You can find out more about this series of posts in an introductory post I published about the series.
By the end of this post, you will have a good overview of Azure SQL Database. In addition, how your SQL Server background can come in handy with it. Plus, this post contains plenty of links to help along the way.
To manage expectations, this post is aimed at those who are not too familiar with Azure SQL Database. However, there can be parts which are new to those who know about Azure SQL Database as well.
For example, a new feature that is now available in the Azure portal for Azure SQL Database.
However, I decided to cover Azure SQL Database first for a couple of reasons.
First reason is because working with Azure SQL Database is one of the services available as part of Azure SQL. Working with it is similar to working with databases within SQL Server which should make adoption of it easier.
To help with some jargon here, Azure SQL refers to the collection of the below Azure SQL database services that are available in Azure:
- SQL Server on Azure Virtual Machines
- Azure SQL Database
- Azure SQL Edge
- Azure SQL Managed Instance (aka Managed Instances)
Microsoft provides a dedicated experience in the portal which allows you to deploy any of the above list from a central location. Which you can see below.
Second reason is because I consider Azure SQL Database to be the Swiss Army knife of Azure SQL services. Because it has been used for a variety of things over the years.
For example, some people use it to store various types of metadata for use with other Azure services. Others have practiced sharding and created a single Azure SQL Database for each of their customers.
Which is why I think it has been a popular starting point for anybody who has been spreading their SQL Server wings with Azure SQL services. Well, that and the fact that it is the longest serving Azure SQL PaaS service that has been available.
Azure SQL Database
Azure SQL Database has been around for some time now. Its concept is great, you deploy and work with a single database.
In reality, each database still requires to be linked to a logical SQL Server in Azure when being deployed. Due to the fact that some actions require a master database. However, most of the time you connect and work with the single database hosted in Azure.
You can deploy Azure SQL Databases at various levels of compute using various purchasing models. Microsoft provides a good guide that compares vCore and DTU-based purchasing models of Azure SQL Database.
Plus, there is a Hyperscale service tier for those who require high performance and capacity.
Managing Azure SQL Database
Just like SQL Server, you can manage Azure SQL Database in a variety of ways. One easy way to manage a single Azure SQL Database is through the Azure portal. Which has matured a lot over the years.
If you have yet to start working with Azure SQL Database, it is worth deploying one within your own account and exploring what is available in the below portal.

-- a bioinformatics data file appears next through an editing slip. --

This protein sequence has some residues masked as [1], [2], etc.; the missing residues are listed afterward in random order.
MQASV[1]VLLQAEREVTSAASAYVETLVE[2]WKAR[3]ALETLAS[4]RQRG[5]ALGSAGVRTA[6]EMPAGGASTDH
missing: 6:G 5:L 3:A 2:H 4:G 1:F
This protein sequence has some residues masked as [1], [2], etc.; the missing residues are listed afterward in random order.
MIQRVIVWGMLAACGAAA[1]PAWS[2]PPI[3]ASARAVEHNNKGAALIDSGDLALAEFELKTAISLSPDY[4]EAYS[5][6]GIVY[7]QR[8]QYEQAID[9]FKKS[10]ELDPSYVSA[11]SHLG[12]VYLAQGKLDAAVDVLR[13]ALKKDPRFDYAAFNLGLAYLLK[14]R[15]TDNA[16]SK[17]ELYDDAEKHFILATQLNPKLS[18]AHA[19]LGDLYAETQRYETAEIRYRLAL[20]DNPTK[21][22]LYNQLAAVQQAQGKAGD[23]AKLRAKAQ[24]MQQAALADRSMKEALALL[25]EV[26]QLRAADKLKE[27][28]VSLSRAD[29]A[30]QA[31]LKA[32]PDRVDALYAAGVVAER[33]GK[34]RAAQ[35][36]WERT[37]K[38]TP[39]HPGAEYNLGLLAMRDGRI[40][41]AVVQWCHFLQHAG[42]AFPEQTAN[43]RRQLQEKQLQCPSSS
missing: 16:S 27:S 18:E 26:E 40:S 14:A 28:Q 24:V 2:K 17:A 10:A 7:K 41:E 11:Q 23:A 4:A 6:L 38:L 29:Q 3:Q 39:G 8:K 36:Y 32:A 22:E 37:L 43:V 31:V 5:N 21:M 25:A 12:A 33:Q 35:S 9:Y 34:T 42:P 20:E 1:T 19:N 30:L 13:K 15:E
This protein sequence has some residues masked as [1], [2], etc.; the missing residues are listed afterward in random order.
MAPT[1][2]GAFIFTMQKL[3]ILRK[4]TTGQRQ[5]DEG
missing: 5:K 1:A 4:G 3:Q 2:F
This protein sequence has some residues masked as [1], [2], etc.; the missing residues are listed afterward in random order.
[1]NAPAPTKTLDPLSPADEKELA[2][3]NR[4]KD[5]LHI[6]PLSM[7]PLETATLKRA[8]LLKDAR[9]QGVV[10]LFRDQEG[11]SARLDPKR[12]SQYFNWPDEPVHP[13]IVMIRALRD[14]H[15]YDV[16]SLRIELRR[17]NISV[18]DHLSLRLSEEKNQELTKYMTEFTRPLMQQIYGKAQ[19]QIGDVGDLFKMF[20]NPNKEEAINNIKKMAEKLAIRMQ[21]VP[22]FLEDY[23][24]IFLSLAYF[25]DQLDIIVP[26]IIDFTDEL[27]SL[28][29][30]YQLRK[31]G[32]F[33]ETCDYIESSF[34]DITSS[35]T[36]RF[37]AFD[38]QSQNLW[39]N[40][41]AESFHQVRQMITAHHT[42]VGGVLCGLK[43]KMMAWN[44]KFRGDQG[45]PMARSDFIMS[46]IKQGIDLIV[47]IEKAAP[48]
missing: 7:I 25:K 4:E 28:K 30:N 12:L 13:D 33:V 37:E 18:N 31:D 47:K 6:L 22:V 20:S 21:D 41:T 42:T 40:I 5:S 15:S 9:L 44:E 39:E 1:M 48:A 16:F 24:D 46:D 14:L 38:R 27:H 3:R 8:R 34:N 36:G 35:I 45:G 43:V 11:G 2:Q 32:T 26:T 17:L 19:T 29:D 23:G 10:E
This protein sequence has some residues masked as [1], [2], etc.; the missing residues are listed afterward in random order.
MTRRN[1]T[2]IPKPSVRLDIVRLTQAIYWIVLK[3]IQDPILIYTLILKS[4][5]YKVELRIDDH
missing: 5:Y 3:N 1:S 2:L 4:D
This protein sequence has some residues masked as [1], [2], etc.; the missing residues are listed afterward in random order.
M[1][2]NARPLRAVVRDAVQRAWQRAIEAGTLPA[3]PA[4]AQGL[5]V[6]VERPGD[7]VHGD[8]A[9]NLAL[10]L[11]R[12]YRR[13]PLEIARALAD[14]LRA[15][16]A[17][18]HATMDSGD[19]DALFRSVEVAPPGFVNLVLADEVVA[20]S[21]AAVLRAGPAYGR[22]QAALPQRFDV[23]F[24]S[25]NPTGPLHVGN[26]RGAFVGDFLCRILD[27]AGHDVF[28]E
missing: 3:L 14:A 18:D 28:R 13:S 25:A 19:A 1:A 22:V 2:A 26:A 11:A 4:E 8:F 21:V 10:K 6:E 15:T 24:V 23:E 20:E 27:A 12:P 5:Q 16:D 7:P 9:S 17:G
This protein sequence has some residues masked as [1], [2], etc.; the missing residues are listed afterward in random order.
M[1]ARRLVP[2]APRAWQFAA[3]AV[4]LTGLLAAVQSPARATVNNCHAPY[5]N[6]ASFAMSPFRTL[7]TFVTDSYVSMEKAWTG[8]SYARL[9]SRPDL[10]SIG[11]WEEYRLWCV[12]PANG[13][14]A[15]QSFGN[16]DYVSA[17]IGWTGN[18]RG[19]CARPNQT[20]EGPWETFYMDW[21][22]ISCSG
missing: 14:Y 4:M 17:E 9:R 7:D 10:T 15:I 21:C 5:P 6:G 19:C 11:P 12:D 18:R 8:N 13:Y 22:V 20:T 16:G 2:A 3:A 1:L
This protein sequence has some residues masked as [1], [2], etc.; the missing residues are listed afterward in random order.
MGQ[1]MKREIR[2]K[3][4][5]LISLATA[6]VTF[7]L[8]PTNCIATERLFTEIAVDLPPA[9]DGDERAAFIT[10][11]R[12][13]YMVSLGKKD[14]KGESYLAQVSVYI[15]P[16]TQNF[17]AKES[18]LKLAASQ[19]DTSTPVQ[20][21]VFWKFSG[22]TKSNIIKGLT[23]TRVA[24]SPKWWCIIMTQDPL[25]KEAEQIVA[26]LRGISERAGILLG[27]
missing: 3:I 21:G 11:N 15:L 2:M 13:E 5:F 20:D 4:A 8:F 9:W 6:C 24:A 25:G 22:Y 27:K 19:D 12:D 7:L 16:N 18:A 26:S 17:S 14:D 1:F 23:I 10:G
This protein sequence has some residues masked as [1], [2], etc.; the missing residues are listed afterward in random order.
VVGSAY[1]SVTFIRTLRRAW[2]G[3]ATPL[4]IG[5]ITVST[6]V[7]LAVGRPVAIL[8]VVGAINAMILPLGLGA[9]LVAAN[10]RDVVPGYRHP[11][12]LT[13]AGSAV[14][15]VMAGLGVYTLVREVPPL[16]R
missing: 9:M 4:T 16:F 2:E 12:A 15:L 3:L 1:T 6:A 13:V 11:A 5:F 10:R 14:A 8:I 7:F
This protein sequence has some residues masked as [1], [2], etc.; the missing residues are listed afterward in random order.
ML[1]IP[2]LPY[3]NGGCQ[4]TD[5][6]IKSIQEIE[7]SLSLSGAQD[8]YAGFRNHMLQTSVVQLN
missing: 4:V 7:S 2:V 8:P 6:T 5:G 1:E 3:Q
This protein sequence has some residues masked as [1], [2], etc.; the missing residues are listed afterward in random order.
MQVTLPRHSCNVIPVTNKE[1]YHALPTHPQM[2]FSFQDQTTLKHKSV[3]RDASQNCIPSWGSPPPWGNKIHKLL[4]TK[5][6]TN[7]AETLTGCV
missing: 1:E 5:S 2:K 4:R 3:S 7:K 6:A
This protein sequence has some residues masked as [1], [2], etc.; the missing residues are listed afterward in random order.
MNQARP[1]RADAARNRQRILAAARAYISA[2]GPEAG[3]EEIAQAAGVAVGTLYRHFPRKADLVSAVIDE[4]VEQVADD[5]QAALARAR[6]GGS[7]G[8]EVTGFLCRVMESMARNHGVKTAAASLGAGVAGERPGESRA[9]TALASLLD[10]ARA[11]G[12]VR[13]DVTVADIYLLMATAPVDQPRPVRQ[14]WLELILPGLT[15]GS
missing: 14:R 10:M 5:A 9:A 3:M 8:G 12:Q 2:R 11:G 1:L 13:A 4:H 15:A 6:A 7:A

You can even work with T-SQL whilst within the portal. By using the query editor feature. Which you can see below.
Rather interestingly, the query editor now contains a link to Azure Data Studio.
In reality, others prefer to manage their databases outside of the portal for various reasons.
Some connect up to databases directly from their computers. However, for security reasons a lot of companies prefer to connect through a more secure method. For example, through Azure Bastion.
I highly recommend you do your research to make your Azure SQL Databases as secure as possible.
SQL Server background
Anyway, you can use your SQL Server background a lot within Azure SQL Database. Due to the fact that a lot of the T-SQL syntax and features are supported.
Plus, a lot of performance tuning tasks still apply. For example, indexing strategies.
To manage expectations here there are some differences between what T-SQL you can use in SQL Server and Azure SQL Database. Which you can view in the Microsoft guide that explains T-SQL differences between SQL Server and Azure SQL Database.
Another interesting fact is that some new features are deployed to Azure SQL Database first. Before they make their way to SQL Server on-premises.
CI/CD for Azure SQL Database
You can deploy to Azure SQL Database using the same methods as SQL Server. To deploy using a traditional database project you can change the target platform to be for Azure SQL Database.
Bear in mind that if you currently cannot natively work with tSQLt inside an Azure SQL Database.
One workaround for this is to deploy updates to a SQL Server database first to perform the unit tests on. Afterwards, convert the project to different database target platform and create a dacpac based on the new target platform. Similar to how I done it in a previous post.
Azure SQL learning resources
Microsoft Learn provides an Azure SQL fundamentals course that can help you get up to speed with the basics for Azure SQL Database. For a deeper dive into Azure SQL I recommend the Azure SQL revealed book by Bob Ward.
Those of you interested in related certifications can view a post of mine about recommended SQL Server certifications and badges.
I hope this post about spreading your SQL Server wings with Azure SQL Database has helped some of you get a better understanding it. Plus, what services are part of Azure SQL.
I highly recommend exploring what you can do with Azure SQL Database if you have yet to try it. Because it has so much potential. Plus, if you have not looked at it for a while it is worth revisiting to check out the newer features.
Of course, if you have any comments or queries about this post feel free to reach out to me.